A bid to give judges the power to hand down sentences that would see Scotland’s worst killers die in jail is to be launched in the Scottish Parliament.
Conservative leader Ruth Davidson said her party would bring forward a Member’s Bill to introduce whole-life tariffs following outrage caused by a cut in the jail term to be served by the killer of the schoolgirl Paige Doherty.
Earlier this month the Appeal Court in Edinburgh cut the 27-year sentence originally imposed on John Leathem to 23 years.
He admitted killing the 15-year-old in a frenzied knife attack when she stopped for a breakfast roll at his Delicious Deli in Clydebank, West Dunbartonshire, on 19 March last year. He dumped her body, which suffered 146 injuries, in a wooded area next to Glasgow’s Great Western Road.
Leathem was given a mandatory life sentence at the High Court in Glasgow in October and ordered to spend at least 27 years behind bars. He then launched an appeal and his sentence was recently reduced by four years.
Ms Davidson brought his case to the attention of Nicola Sturgeon at First Minister’s Questions.
“There are too many families who have seen their loved ones killed who simply do not feel they are getting the justice they deserve,” Ms Davidson said.
“They feel the dice is loaded against them and in favour of the criminals.”
She then announced her party’s plan to press ahead with a proposal to change the law so that life means life.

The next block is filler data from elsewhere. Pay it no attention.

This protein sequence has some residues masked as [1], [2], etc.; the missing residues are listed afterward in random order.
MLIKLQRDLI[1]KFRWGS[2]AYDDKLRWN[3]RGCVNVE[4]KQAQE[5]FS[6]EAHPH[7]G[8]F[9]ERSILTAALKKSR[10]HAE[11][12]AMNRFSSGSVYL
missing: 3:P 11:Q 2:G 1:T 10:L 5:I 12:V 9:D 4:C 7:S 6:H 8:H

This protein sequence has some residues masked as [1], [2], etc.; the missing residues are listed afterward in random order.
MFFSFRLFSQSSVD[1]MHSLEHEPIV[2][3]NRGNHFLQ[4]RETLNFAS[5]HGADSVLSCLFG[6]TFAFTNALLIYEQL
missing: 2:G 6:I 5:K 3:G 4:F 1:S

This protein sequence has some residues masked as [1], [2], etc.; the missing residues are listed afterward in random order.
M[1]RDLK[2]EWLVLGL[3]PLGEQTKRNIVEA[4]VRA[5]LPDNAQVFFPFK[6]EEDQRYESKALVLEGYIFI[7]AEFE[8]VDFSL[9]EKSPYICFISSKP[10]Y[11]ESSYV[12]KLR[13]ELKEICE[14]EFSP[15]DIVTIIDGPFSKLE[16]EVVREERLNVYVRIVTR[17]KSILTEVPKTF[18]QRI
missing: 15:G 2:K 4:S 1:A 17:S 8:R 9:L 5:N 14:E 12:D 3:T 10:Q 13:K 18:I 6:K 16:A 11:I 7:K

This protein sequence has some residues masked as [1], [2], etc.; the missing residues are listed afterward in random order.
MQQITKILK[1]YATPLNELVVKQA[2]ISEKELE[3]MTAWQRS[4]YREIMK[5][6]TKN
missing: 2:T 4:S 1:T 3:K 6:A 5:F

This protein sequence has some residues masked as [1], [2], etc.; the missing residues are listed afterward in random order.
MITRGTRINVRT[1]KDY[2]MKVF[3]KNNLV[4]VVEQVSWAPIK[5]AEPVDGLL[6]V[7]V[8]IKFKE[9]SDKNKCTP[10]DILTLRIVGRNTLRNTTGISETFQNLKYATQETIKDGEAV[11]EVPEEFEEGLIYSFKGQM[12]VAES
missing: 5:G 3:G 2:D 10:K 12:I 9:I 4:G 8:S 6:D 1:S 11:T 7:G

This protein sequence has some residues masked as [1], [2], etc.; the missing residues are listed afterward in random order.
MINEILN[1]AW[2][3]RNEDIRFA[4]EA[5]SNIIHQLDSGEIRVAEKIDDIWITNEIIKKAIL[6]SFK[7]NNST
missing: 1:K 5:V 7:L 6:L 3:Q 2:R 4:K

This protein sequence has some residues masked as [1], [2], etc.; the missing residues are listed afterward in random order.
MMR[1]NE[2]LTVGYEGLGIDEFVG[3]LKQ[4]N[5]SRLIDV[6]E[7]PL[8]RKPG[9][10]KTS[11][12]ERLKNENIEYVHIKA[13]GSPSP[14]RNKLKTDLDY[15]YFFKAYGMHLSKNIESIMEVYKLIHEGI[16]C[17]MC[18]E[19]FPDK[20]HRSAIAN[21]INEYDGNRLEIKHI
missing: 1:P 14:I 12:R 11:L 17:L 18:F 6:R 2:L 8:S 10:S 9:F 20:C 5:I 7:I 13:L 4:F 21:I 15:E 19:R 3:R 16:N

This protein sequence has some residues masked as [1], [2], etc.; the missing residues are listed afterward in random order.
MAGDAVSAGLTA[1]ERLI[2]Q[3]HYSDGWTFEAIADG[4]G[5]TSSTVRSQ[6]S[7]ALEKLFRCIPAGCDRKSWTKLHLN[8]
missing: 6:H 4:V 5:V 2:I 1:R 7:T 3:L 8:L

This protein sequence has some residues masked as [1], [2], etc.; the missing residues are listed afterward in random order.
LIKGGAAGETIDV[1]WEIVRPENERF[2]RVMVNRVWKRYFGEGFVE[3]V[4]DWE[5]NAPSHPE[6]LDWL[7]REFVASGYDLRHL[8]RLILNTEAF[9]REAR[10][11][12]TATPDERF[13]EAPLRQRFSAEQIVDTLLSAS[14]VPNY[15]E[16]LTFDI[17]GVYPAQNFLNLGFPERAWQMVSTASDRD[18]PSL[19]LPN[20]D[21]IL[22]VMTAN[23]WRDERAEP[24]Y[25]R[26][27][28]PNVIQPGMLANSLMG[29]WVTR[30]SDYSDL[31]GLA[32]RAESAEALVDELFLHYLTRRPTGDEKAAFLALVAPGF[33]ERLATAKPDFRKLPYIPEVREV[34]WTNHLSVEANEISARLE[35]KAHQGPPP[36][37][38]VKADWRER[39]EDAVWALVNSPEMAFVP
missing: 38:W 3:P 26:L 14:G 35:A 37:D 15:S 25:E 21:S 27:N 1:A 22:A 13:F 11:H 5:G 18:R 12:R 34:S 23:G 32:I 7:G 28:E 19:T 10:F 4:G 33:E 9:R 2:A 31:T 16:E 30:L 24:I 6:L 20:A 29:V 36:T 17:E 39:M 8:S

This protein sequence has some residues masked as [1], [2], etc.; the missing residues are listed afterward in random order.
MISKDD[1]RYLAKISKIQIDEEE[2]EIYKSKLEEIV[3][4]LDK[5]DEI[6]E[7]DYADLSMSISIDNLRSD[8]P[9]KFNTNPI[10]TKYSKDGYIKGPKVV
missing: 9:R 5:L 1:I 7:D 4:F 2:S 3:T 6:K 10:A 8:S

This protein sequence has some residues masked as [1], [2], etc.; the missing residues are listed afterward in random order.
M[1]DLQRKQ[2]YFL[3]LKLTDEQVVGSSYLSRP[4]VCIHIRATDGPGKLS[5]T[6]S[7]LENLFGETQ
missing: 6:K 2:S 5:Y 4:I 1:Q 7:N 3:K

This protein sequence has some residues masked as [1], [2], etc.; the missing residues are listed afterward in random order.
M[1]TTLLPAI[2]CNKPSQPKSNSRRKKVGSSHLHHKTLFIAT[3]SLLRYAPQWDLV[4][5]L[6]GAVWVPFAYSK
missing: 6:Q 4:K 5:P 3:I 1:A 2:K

The Member’s Bill will be in the name of Conservative justice spokesman Douglas Ross and would require the support of two MSPs from other parties to go forward.
Ms Davidson acknowledged the independence of the judiciary but pointed out that parliament makes laws and can set sentencing frameworks.
Ms Davidson said: “As it stands, our judges do not have the tool of a whole-life tariff at their disposal and we say they should. We can sit in this parliament and express outrage or we can do something about it.
“I want to do something about it. If the Scottish Government won’t act, I can say the Scottish Conservatives will do so. We should change the law so that families like Paige Doherty’s feel that the law is tipping back in their favour and that the worst criminals are kept off the streets forever. We have waited too long. Isn’t it time we all acted?”
Ms Sturgeon said she would consider proposals for change that are evidence-based and are consistent with European Court of Human Rights.
The First Minister said: “We will continue to consider openly and frankly any changes that are considered to be appropriate.”
The opinion of the Appeal court judges, delivered by Lord Turnbull, said Leatham had committed a “most appalling murder” but other circumstances needed to be given “proper weight”.
At a hearing in December, Leathem’s lawyer, Iain Duguid QC, said the punishment part of his client’s sentence – the minimum time he must serve – was higher than other murder cases involving young victims.
Among the cases he highlighted was that of Alexander Pacteau, 22, who was jailed for 23 years for murdering Irish student Karen Buckley, 24, in Glasgow. Pacteau had then tried to dispose of Karen’s body in a barrel of chemicals.
The judges said that Paige’s murder was not premeditated and concluded Leatham’s punishment was inconsistent with current sentencing practice and was excessive.
Earlier Ms Sturgeon said she had met Paige Doherty’s mother and indicated she disagreed with the cut to Leatham’s sentence.
“There are no words to express the pain and grief her family had gone through,” the First Minister said. “There are occasions where I wish different decisions had been reached [by courts]. But I respect the independence of the judiciary.”